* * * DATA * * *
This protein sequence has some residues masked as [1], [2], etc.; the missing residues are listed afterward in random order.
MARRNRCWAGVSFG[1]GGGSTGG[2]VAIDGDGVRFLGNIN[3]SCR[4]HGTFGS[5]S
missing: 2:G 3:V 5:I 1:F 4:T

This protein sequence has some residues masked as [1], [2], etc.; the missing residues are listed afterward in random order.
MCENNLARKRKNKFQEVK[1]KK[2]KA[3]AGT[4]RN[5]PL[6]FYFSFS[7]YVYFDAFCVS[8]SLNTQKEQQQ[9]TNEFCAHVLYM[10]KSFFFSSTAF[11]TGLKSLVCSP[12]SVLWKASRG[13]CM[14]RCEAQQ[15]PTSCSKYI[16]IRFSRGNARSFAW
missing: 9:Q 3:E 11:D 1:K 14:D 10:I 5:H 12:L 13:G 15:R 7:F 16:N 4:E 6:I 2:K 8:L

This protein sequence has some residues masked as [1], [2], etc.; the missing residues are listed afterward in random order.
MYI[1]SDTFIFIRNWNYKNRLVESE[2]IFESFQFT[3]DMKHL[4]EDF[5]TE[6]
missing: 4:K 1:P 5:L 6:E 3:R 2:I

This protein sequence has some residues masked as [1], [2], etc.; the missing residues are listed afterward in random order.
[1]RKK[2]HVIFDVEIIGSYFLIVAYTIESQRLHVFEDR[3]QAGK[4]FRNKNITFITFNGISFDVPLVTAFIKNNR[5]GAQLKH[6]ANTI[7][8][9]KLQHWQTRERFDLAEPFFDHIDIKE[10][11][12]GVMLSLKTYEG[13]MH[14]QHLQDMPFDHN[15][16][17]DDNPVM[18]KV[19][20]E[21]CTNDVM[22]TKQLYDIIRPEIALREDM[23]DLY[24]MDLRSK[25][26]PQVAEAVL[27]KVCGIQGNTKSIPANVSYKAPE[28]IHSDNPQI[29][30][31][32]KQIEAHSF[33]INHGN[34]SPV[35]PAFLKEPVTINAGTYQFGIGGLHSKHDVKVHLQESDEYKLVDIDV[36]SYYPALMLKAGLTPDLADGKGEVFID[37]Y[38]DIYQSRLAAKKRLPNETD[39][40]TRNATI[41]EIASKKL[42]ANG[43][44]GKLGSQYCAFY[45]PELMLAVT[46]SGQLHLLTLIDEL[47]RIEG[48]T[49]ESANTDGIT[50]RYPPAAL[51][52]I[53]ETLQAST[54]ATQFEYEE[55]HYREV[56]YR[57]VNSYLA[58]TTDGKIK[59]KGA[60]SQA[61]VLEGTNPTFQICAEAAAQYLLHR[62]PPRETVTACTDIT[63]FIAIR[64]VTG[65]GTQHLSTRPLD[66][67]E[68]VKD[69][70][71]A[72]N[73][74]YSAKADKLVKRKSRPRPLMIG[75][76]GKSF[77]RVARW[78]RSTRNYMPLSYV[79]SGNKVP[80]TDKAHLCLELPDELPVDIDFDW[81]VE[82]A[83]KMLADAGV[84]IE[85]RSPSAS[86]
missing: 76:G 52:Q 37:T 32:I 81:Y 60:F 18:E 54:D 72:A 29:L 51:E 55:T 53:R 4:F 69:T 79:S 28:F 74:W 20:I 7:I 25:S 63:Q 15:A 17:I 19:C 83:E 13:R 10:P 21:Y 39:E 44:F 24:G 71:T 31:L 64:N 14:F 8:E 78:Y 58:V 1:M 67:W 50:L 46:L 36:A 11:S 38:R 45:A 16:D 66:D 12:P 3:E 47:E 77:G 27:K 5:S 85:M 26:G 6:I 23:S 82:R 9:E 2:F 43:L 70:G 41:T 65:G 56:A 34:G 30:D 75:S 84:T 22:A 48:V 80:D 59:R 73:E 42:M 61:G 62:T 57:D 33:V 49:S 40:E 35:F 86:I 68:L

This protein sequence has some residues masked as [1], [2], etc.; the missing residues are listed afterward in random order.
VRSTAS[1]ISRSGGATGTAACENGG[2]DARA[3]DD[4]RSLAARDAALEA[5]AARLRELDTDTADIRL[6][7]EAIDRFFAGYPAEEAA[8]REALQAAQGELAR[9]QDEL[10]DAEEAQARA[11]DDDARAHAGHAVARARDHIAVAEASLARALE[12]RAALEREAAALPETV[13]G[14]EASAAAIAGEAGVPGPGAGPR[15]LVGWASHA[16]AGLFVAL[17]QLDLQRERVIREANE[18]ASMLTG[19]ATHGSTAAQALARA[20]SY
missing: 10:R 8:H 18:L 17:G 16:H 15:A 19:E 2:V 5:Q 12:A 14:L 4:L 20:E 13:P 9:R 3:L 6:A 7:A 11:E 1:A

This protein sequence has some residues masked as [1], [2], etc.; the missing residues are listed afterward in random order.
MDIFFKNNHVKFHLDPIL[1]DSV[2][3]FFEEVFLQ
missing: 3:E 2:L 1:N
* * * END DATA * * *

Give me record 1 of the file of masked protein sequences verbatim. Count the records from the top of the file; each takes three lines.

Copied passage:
This protein sequence has some residues masked as [1], [2], etc.; the missing residues are listed afterward in random order.
MARRNRCWAGVSFG[1]GGGSTGG[2]VAIDGDGVRFLGNIN[3]SCR[4]HGTFGS[5]S
missing: 2:G 3:V 5:I 1:F 4:T